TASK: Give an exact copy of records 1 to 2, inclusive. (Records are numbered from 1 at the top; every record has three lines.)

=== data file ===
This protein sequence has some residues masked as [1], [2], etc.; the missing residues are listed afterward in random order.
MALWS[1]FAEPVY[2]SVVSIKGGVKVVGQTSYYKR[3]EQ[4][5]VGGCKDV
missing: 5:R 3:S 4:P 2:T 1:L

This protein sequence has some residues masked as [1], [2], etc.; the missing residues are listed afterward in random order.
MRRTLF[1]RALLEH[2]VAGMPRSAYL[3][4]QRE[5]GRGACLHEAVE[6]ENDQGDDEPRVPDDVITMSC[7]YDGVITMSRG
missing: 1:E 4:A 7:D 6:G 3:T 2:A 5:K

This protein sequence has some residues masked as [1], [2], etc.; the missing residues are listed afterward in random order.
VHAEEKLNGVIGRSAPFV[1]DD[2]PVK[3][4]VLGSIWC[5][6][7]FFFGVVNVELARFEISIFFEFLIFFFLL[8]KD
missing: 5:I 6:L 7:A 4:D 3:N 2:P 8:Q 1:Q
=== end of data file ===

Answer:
This protein sequence has some residues masked as [1], [2], etc.; the missing residues are listed afterward in random order.
MALWS[1]FAEPVY[2]SVVSIKGGVKVVGQTSYYKR[3]EQ[4][5]VGGCKDV
missing: 5:R 3:S 4:P 2:T 1:L

This protein sequence has some residues masked as [1], [2], etc.; the missing residues are listed afterward in random order.
MRRTLF[1]RALLEH[2]VAGMPRSAYL[3][4]QRE[5]GRGACLHEAVE[6]ENDQGDDEPRVPDDVITMSC[7]YDGVITMSRG
missing: 1:E 4:A 7:D 6:G 3:T 2:A 5:K